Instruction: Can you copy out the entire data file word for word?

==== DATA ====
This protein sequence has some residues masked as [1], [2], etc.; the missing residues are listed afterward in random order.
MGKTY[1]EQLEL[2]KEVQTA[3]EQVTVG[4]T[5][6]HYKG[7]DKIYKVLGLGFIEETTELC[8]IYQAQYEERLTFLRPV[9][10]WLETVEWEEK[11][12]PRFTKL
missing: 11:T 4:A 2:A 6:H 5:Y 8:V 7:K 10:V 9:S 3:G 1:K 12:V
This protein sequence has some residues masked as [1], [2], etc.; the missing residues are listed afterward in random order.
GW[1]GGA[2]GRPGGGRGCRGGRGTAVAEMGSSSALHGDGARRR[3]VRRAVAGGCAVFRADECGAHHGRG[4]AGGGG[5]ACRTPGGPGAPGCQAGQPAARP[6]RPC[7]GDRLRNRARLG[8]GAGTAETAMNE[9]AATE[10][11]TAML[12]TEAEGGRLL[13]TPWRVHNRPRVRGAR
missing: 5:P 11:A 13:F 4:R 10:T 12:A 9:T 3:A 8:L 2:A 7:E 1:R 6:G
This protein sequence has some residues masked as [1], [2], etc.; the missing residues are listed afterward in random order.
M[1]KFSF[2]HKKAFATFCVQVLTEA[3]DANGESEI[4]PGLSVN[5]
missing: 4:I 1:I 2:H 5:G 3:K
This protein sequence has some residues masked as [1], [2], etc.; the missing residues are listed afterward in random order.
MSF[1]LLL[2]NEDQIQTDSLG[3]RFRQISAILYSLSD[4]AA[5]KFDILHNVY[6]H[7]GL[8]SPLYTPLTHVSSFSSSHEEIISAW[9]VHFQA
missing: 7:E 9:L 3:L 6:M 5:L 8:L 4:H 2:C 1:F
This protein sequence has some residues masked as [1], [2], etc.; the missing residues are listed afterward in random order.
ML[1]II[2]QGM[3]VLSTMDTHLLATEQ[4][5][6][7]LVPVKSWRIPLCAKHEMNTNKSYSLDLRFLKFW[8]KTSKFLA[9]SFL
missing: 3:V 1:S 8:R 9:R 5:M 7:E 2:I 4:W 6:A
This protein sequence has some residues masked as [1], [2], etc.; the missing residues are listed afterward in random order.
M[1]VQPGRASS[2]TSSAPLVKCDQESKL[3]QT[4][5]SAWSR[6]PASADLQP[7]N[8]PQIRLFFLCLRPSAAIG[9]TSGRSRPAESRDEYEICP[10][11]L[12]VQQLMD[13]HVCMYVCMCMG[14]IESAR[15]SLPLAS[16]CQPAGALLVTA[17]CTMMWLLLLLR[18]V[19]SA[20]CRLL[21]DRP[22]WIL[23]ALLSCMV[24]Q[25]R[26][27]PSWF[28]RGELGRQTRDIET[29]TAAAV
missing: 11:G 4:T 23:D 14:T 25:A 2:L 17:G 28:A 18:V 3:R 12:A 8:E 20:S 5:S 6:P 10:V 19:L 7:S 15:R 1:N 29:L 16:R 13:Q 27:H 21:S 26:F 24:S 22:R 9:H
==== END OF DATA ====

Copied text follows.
This protein sequence has some residues masked as [1], [2], etc.; the missing residues are listed afterward in random order.
MGKTY[1]EQLEL[2]KEVQTA[3]EQVTVG[4]T[5][6]HYKG[7]DKIYKVLGLGFIEETTELC[8]IYQAQYEERLTFLRPV[9][10]WLETVEWEEK[11][12]PRFTKL
missing: 11:T 4:A 2:A 6:H 5:Y 8:V 7:K 10:V 9:S 3:G 1:K 12:V
This protein sequence has some residues masked as [1], [2], etc.; the missing residues are listed afterward in random order.
GW[1]GGA[2]GRPGGGRGCRGGRGTAVAEMGSSSALHGDGARRR[3]VRRAVAGGCAVFRADECGAHHGRG[4]AGGGG[5]ACRTPGGPGAPGCQAGQPAARP[6]RPC[7]GDRLRNRARLG[8]GAGTAETAMNE[9]AATE[10][11]TAML[12]TEAEGGRLL[13]TPWRVHNRPRVRGAR
missing: 5:P 11:A 13:F 4:R 10:T 12:A 9:T 3:A 8:L 2:A 7:E 1:R 6:G
This protein sequence has some residues masked as [1], [2], etc.; the missing residues are listed afterward in random order.
M[1]KFSF[2]HKKAFATFCVQVLTEA[3]DANGESEI[4]PGLSVN[5]
missing: 4:I 1:I 2:H 5:G 3:K
This protein sequence has some residues masked as [1], [2], etc.; the missing residues are listed afterward in random order.
MSF[1]LLL[2]NEDQIQTDSLG[3]RFRQISAILYSLSD[4]AA[5]KFDILHNVY[6]H[7]GL[8]SPLYTPLTHVSSFSSSHEEIISAW[9]VHFQA
missing: 7:E 9:L 3:L 6:M 5:L 8:L 4:H 2:C 1:F
This protein sequence has some residues masked as [1], [2], etc.; the missing residues are listed afterward in random order.
ML[1]II[2]QGM[3]VLSTMDTHLLATEQ[4][5][6][7]LVPVKSWRIPLCAKHEMNTNKSYSLDLRFLKFW[8]KTSKFLA[9]SFL
missing: 3:V 1:S 8:R 9:R 5:M 7:E 2:I 4:W 6:A
This protein sequence has some residues masked as [1], [2], etc.; the missing residues are listed afterward in random order.
M[1]VQPGRASS[2]TSSAPLVKCDQESKL[3]QT[4][5]SAWSR[6]PASADLQP[7]N[8]PQIRLFFLCLRPSAAIG[9]TSGRSRPAESRDEYEICP[10][11]L[12]VQQLMD[13]HVCMYVCMCMG[14]IESAR[15]SLPLAS[16]CQPAGALLVTA[17]CTMMWLLLLLR[18]V[19]SA[20]CRLL[21]DRP[22]WIL[23]ALLSCMV[24]Q[25]R[26][27]PSWF[28]RGELGRQTRDIET[29]TAAAV
missing: 11:G 4:T 23:D 14:T 25:A 2:L 17:G 28:A 18:V 3:R 12:A 8:E 20:S 5:S 6:P 10:V 19:L 7:S 15:R 1:N 29:L 16:R 13:Q 27:H 21:S 26:F 24:S 22:R 9:H